President Biden said the U.S. was in relatively good standing to overcome inflation
The Strategic Funds managing director Marc LoPresti and Circle Squared Alternative Investments CIO Jeff Sica analyze the Fed’s inflation plan on ‘The Claman Countdown.’
President Biden appeared to get defensive when asked during a Thursday interview if his energy policies were to blame for inflation.
In his first interview with The Associated Press, the president – running contrary to what many economists are forecasting after the Federal Reserve raised interest rates – said a recession was “not inevitable.”
“We’re in a stronger position than any nation in the world to overcome this inflation,” Biden said, pointing to 3.6% unemployment rate and America’s relatively strong standing in the world.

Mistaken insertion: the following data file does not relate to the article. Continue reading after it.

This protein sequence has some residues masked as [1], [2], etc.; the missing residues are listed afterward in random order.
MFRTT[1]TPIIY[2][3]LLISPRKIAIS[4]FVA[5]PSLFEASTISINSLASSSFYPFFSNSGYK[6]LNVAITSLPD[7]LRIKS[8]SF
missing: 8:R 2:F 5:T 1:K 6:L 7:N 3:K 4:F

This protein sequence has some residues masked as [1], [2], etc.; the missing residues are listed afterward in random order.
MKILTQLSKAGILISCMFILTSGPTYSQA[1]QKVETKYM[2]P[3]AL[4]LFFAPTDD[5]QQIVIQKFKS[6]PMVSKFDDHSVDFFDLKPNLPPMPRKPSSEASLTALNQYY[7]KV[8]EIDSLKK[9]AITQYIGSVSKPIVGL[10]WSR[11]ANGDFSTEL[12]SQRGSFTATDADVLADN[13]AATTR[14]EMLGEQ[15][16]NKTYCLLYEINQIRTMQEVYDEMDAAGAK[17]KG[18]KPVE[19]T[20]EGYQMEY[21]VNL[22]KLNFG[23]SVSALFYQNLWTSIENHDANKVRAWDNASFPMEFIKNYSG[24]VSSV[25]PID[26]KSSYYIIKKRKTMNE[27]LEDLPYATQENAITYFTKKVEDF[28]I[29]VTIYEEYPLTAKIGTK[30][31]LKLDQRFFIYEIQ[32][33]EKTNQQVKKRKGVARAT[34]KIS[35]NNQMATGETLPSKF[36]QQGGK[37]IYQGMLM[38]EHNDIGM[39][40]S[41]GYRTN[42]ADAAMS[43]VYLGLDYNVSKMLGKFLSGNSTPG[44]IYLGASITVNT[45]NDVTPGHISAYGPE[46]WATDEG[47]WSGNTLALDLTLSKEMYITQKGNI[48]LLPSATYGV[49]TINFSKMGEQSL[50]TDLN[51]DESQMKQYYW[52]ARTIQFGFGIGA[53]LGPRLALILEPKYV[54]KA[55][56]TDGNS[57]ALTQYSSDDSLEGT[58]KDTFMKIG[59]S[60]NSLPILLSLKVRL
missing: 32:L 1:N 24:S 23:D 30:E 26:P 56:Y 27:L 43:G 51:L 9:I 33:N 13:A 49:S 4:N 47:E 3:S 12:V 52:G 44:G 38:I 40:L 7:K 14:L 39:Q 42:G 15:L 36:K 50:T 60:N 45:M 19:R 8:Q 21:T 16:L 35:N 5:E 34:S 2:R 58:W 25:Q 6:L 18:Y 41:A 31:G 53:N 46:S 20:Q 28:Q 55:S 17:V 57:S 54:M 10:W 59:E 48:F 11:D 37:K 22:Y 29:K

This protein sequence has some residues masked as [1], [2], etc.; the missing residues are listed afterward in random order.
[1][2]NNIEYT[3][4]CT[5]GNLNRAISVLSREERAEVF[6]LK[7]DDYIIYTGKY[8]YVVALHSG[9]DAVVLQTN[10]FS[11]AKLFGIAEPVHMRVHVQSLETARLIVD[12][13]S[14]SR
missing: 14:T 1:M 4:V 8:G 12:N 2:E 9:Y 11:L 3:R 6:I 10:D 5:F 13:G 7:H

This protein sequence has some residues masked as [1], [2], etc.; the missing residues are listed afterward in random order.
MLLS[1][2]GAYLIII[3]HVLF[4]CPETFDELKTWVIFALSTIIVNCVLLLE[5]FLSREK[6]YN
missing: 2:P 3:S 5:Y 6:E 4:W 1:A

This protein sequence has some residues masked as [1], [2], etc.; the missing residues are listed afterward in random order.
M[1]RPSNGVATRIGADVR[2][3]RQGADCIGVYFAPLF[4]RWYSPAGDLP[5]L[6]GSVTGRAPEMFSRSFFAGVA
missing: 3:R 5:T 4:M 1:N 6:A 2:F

At the notion that his administration’s policies were responsible for the worst inflation in 40 years and record-high gas prices, the president reportedly bristled.
“If it’s my fault, why is it the case in every other major industrial country in the world that inflation is higher? You ask yourself that? I’m not being a wise guy.”
Fox News White House Correspondent Peter Doocy pressed White House Press Secretary Karine Jean-Pierre later Thursday to explain Biden’s inflation comments, noting that the U.S. has higher inflation than Germany, France, Japan, Canada, India, Italy, and Saudi Arabia.
The latest figures on inflation for these countries indicate the following: Germany at 7.9%, France at 5.2%, Japan at 2.5%, India at 7.04%, Canada and Italy at 6.8%, and Saudi Arabia at 2.2%. Meanwhile, data released last week showed that U.S. inflation rose in May to a four-decade high of 8.6%.
The Associated Press contributed to this report.